MadSci Network: Chemistry

Re: why is the convex surface of a spoon only plated during electrolysis?

Date: Tue May 30 21:13:44 2000
Posted By: Charlie Crutchfield, Retired
Area of science: Chemistry
ID: 958702607.Ch

Dear Mr.Khawevh,

In electroplating this kind of problem is common. It is called poor 
"throwing". if you have an encyclopedia available, look up 

The electrical current is what carries the Cu ions through the solution to 
the surface of the cathode electrode, in your case the cathode is a spoon.. 
The current must get equally to all surfaces of the cathode for an even 

Consider an exaggerated situation. Instead of a spoon, you wish to plate 
all surfaces, inside and outside, of a small section of tubing. The piece 
of tubing is hung in the solution and the currrent is applied. The current 
will go to the outer surface of the tubing, but very little will go to the 
inside. The current will always travel by way of the shortest path, that of 
least resistance.

Also, when the copper is plated out of the solution, the solution is 
depleted of copper in that area, and of course no more can plate out. 
Outside the tube, normal circulation. etc. will bring in fresh copper 
solution. Inside the tube, there will be not only very litle electrical 
current, but very little replacement of any copper that had plated out.

One question I have is, what is the exact arrangement of your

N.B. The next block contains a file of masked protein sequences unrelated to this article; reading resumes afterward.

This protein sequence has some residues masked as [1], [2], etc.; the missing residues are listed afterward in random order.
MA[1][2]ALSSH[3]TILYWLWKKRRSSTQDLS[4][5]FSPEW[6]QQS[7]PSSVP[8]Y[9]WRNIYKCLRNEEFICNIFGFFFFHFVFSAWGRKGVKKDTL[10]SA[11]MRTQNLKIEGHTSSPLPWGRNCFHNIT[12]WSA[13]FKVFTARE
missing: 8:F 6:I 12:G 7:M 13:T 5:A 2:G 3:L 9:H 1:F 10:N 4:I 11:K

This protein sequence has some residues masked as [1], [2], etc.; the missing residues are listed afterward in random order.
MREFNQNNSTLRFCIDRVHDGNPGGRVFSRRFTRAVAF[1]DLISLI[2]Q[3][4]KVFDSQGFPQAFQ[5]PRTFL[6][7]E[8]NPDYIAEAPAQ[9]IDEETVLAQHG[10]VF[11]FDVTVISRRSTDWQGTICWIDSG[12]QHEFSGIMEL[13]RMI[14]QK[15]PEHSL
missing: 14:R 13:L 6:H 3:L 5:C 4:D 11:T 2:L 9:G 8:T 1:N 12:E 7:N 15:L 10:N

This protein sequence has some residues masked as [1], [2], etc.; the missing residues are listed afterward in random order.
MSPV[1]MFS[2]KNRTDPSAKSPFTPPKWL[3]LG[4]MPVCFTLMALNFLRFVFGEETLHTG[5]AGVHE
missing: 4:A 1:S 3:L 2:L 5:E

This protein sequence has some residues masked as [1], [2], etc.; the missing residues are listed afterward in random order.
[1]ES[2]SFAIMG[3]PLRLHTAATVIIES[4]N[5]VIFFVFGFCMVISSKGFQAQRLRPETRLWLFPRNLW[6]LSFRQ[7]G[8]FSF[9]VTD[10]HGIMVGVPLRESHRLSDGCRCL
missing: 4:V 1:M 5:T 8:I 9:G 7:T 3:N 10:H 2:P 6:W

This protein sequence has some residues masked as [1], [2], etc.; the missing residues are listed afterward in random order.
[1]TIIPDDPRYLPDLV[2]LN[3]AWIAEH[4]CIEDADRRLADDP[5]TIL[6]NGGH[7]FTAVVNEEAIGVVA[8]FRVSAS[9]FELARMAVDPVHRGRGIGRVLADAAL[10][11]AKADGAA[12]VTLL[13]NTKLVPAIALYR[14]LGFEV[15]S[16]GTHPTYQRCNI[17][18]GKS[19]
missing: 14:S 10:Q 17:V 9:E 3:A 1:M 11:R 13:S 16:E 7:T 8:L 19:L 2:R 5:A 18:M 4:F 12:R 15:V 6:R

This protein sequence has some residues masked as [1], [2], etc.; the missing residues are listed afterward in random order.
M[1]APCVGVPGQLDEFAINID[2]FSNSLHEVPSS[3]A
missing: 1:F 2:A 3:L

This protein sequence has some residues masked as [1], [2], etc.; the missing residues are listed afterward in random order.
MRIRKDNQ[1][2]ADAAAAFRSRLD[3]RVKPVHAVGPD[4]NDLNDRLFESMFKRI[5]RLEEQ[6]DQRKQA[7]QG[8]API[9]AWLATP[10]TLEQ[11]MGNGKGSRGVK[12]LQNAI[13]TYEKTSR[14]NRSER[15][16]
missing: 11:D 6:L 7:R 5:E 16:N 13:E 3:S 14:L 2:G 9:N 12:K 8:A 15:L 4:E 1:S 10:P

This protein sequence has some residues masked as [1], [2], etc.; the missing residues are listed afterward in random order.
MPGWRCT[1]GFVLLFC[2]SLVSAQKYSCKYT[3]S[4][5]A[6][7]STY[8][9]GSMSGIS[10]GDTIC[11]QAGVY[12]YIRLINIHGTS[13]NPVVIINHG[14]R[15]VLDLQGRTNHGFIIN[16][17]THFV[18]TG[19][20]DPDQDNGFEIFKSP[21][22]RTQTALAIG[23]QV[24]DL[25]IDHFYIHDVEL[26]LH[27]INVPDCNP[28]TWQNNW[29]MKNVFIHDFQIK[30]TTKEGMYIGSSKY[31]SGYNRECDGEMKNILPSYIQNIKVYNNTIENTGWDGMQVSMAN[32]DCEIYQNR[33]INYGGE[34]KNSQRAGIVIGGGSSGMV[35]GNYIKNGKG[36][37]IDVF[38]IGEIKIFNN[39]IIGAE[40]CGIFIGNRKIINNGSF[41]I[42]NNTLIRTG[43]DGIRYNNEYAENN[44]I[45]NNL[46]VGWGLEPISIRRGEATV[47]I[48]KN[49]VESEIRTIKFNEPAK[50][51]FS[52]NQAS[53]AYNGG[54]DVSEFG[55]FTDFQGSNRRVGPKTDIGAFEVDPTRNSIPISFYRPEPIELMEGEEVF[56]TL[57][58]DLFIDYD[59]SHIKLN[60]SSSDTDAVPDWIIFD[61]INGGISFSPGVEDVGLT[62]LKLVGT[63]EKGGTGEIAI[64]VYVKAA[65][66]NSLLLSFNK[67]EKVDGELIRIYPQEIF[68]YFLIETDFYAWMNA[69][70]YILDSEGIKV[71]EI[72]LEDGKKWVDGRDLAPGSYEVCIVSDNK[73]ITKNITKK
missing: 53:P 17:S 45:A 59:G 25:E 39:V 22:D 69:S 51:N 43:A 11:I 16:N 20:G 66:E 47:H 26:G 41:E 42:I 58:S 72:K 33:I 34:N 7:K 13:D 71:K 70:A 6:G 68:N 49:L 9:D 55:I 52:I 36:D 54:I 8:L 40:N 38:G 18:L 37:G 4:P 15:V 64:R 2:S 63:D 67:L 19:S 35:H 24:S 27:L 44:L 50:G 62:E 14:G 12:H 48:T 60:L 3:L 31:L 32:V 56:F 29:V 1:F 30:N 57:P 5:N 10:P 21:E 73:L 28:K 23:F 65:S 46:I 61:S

electroplating cell?  How far fron the anode is the cathode [the spoon]?

What side of the spoon faces the anode,is it the convex, or concave sides 
or the edge? If you place the concave side close to the anode you may be 
able to plate it as well as the convex side.  

What is the shape of the anode? Maybe make the anode in the shape of a 
ring, with the spoon [cathode] in the middle of the ring. Then maybe all 
surfaces will then be plated equally.

One experiment may show you what is happening. Obtain an ohm-meter. 
Disconnect the electric current supply from the plating cell. Measure the 
resistance between the anode and various points in the plating bath, 
including the convex and concave areas of the spoon and the electrolyte 
close to these areas.

                        Regards, Charlie Crutchfield 

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